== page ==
CSU wins US$2M Pentagon contract to develop Ebola vaccine
Colorado State University (CSU) in the United States (US) has been awarded US$2 million by the US Department of Defense to begin developing and manufacturing an Ebola vaccine, officials said on Monday.
The university's Biopharmaceutical Manufacturing and Academic Resource Center, started in 2006, was selected in July to help the defense department's research in creating a vaccine for use in human clinical trials, said Dennis Pierro, a professor and director of the biopharmaceutical resource center.
The university received the funding through the Pentagon's Medical Countermeasures Systems Joint Vaccine Acquisition programme, according to a university news release.
The programme develops and obtains vaccines to protect soldiers from biological warfare agents, the release said.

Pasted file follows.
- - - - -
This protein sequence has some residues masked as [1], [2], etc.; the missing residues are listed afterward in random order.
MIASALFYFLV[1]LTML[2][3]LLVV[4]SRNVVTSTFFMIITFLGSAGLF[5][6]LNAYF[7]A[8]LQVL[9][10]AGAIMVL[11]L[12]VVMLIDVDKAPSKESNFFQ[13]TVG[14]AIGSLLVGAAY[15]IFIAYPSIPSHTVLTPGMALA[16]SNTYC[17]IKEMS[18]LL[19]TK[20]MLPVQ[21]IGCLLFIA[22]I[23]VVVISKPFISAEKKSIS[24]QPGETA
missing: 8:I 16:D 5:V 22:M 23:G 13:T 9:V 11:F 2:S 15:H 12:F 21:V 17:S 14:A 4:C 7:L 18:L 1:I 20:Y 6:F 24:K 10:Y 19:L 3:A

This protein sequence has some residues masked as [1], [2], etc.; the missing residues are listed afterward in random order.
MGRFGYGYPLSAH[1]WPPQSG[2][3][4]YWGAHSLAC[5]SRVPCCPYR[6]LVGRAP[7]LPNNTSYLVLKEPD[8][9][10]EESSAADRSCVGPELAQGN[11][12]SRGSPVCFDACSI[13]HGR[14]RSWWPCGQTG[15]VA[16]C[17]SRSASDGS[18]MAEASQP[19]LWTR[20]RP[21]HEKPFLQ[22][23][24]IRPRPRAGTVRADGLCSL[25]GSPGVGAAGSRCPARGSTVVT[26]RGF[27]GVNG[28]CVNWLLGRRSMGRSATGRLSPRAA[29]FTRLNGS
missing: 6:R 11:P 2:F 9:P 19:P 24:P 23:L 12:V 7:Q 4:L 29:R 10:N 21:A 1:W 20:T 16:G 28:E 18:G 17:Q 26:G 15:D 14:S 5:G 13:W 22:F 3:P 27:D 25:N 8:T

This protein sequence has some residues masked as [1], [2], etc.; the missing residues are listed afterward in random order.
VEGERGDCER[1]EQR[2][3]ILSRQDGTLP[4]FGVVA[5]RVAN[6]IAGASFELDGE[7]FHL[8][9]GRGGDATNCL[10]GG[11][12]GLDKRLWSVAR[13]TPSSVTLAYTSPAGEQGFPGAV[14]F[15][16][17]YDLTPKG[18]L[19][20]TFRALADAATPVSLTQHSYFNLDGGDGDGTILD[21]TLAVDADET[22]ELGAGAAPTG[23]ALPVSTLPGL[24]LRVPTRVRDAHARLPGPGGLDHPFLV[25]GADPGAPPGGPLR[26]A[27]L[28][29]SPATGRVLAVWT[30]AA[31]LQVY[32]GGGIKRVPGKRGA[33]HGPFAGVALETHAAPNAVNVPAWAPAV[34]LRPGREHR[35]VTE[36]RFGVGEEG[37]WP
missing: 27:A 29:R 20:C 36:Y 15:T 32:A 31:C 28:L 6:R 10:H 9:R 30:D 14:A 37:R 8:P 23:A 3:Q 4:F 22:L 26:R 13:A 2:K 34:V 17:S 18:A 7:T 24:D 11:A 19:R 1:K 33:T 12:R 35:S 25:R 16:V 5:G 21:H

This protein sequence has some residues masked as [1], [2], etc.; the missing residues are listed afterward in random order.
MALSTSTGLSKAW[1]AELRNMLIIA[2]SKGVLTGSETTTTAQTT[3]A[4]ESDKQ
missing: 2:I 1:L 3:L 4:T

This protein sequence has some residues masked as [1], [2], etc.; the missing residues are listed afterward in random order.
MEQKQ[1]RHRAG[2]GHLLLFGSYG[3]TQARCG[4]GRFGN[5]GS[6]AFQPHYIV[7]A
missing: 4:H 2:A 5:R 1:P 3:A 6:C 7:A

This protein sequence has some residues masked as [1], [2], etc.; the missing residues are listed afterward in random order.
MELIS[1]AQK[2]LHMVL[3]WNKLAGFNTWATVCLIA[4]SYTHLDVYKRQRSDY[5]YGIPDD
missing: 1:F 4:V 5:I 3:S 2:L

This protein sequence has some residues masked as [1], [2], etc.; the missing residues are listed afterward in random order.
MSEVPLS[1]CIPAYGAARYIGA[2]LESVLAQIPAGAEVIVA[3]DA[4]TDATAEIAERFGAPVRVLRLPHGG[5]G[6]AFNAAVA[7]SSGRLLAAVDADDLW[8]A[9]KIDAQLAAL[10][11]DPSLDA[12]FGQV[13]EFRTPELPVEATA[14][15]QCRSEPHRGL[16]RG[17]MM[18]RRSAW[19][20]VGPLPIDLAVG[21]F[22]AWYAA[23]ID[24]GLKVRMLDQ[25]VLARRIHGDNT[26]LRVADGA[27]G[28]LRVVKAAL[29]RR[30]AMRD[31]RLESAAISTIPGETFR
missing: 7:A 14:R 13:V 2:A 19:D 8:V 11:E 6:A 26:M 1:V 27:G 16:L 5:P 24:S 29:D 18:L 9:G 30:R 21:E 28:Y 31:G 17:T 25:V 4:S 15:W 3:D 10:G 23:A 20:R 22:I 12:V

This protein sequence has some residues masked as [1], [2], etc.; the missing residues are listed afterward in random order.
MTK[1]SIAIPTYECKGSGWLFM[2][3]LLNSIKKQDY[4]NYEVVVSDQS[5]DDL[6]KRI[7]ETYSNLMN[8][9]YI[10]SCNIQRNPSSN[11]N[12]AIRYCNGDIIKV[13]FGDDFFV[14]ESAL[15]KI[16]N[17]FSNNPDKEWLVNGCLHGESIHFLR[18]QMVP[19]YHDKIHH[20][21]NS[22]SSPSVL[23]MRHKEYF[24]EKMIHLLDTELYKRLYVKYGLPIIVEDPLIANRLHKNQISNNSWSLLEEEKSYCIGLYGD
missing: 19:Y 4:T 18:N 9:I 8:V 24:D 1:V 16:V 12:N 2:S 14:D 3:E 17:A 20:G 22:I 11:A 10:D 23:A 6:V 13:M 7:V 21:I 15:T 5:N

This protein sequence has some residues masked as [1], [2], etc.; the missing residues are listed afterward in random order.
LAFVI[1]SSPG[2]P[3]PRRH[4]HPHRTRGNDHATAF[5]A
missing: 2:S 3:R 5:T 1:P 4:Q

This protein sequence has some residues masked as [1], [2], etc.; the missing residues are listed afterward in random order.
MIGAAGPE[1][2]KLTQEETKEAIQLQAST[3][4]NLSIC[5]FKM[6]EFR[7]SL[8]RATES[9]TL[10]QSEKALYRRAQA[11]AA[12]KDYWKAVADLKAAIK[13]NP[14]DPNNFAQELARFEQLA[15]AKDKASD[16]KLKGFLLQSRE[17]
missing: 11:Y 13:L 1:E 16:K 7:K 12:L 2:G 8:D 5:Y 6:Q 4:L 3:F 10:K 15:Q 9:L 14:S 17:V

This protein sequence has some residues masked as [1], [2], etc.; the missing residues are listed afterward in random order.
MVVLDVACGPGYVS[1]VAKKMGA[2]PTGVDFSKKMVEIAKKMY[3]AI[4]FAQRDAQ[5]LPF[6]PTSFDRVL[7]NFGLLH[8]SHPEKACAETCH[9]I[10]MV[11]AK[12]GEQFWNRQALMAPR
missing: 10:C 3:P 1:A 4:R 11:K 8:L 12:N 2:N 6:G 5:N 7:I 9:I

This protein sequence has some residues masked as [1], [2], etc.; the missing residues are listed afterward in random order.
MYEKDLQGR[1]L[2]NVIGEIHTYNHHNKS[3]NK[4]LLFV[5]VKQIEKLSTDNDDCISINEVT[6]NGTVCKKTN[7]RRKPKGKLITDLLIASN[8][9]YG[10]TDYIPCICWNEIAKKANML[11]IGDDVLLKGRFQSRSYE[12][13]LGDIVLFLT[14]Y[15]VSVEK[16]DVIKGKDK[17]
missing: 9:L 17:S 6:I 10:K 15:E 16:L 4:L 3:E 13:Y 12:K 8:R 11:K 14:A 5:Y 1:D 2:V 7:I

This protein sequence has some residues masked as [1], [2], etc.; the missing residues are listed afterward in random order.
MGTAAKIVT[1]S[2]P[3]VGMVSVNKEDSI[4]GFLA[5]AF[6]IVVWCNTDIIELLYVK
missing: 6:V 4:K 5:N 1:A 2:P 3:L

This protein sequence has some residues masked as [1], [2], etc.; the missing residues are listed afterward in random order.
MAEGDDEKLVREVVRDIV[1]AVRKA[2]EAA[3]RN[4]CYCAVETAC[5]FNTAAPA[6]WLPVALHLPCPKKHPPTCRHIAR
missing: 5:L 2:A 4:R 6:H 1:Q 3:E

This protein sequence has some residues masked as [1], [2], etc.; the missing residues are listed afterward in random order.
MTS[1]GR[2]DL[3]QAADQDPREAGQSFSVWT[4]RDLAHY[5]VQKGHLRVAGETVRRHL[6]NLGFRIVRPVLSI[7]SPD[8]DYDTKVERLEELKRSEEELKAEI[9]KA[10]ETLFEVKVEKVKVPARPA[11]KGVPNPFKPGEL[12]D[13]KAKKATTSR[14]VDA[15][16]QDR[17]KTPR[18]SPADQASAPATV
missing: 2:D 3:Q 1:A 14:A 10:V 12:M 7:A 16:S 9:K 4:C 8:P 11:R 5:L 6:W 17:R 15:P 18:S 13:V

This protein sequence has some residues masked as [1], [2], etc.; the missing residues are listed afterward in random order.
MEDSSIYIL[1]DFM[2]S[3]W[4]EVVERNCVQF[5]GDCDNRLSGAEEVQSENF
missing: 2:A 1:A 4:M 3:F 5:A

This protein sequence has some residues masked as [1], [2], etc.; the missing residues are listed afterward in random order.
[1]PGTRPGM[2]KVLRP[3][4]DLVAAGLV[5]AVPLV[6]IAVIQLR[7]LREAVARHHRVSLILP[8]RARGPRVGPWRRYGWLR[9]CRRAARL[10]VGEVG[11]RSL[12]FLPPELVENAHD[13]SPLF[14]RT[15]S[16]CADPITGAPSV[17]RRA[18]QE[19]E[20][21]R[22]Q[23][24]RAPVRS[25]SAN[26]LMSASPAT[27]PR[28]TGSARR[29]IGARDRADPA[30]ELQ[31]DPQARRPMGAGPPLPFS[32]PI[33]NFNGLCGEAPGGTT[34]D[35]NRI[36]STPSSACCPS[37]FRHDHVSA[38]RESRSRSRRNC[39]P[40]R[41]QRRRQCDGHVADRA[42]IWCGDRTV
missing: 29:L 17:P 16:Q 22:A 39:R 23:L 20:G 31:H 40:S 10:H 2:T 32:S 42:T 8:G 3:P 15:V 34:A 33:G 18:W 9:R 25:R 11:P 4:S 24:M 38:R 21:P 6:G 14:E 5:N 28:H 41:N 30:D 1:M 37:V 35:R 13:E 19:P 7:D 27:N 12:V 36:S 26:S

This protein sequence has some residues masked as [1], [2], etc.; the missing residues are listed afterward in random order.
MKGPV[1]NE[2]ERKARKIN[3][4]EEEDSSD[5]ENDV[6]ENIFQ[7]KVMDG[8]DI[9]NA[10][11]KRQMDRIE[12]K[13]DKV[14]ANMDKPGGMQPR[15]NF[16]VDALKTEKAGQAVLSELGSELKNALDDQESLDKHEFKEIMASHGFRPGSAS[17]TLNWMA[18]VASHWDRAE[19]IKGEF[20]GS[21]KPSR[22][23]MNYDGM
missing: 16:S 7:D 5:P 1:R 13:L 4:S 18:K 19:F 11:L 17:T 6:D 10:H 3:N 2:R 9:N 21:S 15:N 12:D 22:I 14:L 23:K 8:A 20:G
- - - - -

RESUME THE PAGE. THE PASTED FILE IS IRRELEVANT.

"The reason why CSU was chosen as the best place to carry this out is because of the infectious-disease infrastructure we have, plus the investment BioMARC has made in infectious-disease research," Pierro said. "We have been inspected by the FDA (Food and Drug Administration) and passed, so that sets us apart from other universities or facilities."
Pierro also cited the university's ability to support "a novel technology" that allows the facility to create a safe vaccine without bringing a live virus on the property.
"The Ebola virus is not going to be here. Patients with Ebola are not going to be here. We absolutely don't need it because of this technology. All we need is one protein," Pierro said.
Pierro said it can take 10 to 15 years for a vaccine to be approved for use by the FDA, but his staff will aim to begin manufacturing the vaccines by the end of the year.
"While the primary purpose of the Ebola vaccine under this contract would be to protect US soldiers, it is possible that such a vaccine could be used for endemic outbreaks," Pierro said.